Looking at the results above you may be thinking that the conventional glass slide and coverslip will be fine for UVA imaging at around 365nm. Well, yes and no, and it depends on how you set up your filters, lighting and camera in the system. In addition to how they transmit light you need to consider how they might fluoresce under UV light. To test this required a slightly different setup. The same light source was used, but now the 313nm or 365nm filter was put in front of the light source. The room was completely dark, so the only light came from fluorescence caused by the UV. The samples were placed inside a box painted with Semple Black 2.0 paint (which has high UV absorption and low fluorescence). Imaging was done with a conventional Canon EOS 5DSR camera and 105mm lens, and a 420nm long pass filter (to remove any light not caused by fluorescence).
First, the fluorescence image when illuminated under 313nm light.
And now when illuminated using 365nm light.
At 313nm, the glass slide and coverslip (a. and b.) both fluoresce and emit visible light. Interestingly they are emitting different wavelengths, and even though the coverslip is thin, its fluorescence is very bright. Under 365nm light the glass slide still fluoresces, but now the coverslip looks dark. Very interesting, not only do the normal glass components fluoresce but it is wavelength dependent. Also the specific glass slide and coverslip you have will impact how much it fluoresces, so it pays to shop around. Typically higher priced and higher quality glass will have fewer impurities and lower fluorescence, but that is not a hard and fast rule.
You can also see lots of blue dots in the image, especially with the 365nm irradiation. This is dust from clothes which contains optical brighteners from laundry detergents. It is the bane of UV fluorescence photographers. Rooms which looks clean under visible light, light up like a Christmas tree under UV light due to this dust. It give an overall blue ‘hue’ to the image at 365nm. The quartz and UV fused silica components are effectively non-fluorescent at either wavelength.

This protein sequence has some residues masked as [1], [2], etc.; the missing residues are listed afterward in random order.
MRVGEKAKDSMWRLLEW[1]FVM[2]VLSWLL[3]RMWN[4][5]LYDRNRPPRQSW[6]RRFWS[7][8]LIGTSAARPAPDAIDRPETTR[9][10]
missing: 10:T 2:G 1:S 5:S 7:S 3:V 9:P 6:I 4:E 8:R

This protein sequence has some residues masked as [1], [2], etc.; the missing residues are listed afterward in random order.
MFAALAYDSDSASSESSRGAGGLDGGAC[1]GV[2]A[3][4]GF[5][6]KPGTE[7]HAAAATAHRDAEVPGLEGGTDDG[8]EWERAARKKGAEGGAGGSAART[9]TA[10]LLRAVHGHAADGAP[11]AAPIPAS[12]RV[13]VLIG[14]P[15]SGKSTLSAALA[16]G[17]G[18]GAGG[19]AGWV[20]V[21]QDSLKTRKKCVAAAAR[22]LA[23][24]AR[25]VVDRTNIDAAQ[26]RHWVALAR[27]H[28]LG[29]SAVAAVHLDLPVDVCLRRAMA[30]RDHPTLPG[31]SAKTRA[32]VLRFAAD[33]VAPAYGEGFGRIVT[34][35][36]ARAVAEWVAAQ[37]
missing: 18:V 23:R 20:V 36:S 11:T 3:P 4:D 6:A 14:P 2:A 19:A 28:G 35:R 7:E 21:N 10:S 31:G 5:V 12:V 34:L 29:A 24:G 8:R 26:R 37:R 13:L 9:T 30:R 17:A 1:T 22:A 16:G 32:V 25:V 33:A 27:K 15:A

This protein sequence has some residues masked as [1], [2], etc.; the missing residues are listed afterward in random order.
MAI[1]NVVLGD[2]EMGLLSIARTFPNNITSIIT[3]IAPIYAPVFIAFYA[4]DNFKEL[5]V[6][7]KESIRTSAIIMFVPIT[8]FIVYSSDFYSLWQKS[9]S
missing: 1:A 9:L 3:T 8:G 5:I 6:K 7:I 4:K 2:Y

The quartz and UV fused silica components offer great transmission, and are non-fluorescent under UV. Why not just use these instead of glass slides whenever working with UV? Well, they have one major drawback, and that is cost. The glass slides and coverslips cost a few pence each. Depending on what they are being used for they can be thought of as disposable – use once and throw away. Anyone who’s ever tried cleaning coverslips will understand why this is the case. The quartz and UV fused silica components are certainly not disposable. The 1mm quartz microscope slides cost around 13GBP each, the 0.35mm thick coverslips also about 13GBP each, and the 0.17mm thick coverslips around 36GBP each!!! Overall, you’re looking at the order of 100x to 1000x the cost of glass equivalents. With that in mind these are not disposable items. The thought of trying to clean a 24mm diameter 0.17mm thick coverslip after use fills me with dread……
UV microscopy presents some unique challenges that visible light imaging does not. Even the choice of things such as the slide or coverslip you use, which may seem inconsequential or incidental under visible light, become vital to consider, especially when looking at short wavelength UV imaging. In fact every component of the optical train needs to be optimised, modified and tested when doing UV imaging and microscopy. If you want to know more about this or any other aspect of my work, you can reach me here.